They may be sharks but they are also krill. While technology companies are transforming and reinventing global markets, they are also among the biggest victims of digital disruption according to Bain & Co.

It is tempting to assume that technology businesses have a natural advantage in the world of transformation, but when Bain & Co looked at the financial performance of the tech sector between 1996 and 2018, it found that the majority of companies in the industry saw their annual market capitalisation growth underperform their peers by two percentage points or more.

In fact, by this metric, technology was the second-worst performing sector of those the researchers analysed, trailing only advanced manufacturing services.

One of the more counterintuitve insights is that technology companies are 12 per cent more likely to be disrupted than retail companies, and 25 per cent more likely to be disrupted than financial services companies — ironically two industries that have been most significantly transformed by technology.

The researchers said technology businesses also find it harder to come back, with Bain’s analysis revealing that 56 per cent of technology companies were unable to recover their performance after three years of underperformance.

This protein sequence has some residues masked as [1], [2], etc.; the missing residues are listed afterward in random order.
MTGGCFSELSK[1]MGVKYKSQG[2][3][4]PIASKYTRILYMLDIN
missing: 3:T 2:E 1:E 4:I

Compare that to one of the most disrupted sectors of the internet age: Media. Sixty-seven per cent of media companies were able to resume at least comparable performance to their peers after three years.

Huge turnover

The highly disrupted nature of the technology sector is reflected in the huge turnover among the biggest companies in terms of their relative standing.

According to Bain & Co, in its inaugural global Technology Report, “In 1999, the list of the 15 highest-valued technology companies worldwide was populated by mainframe legacy companies such as IBM; enterprise resource planning (ERP) darlings such as Oracle; and the winners of the PC/workgroup computing phenomenon: Microsoft, Intel, Cisco, Dell, and HP.”

Within ten years half of the list had been replaced as companies such as Google, Apple, Qualcomm, and Samsung became ascendant. German software maker SAP also benefitted from consolidation in the ERP markets.

According to the report, “By 2019, 40 per cent of the top 15 had turned over again. The newcomers illustrate the importance of social media (Facebook) and the growing influence of China (Tencent, Alibaba). But the decade’s most transformative trend was the massive global success of Cloud technology. It enabled the growth of other newcomers to the list (Amazon, Netflix, Adobe), and stalwarts from 2009 (Microsoft, Apple, Alphabet) rode the wave to massive valuations ten years later.”

Only four companies from the 1999 leadership board remain: Microsoft, Intel, Cisco, and Oracle.

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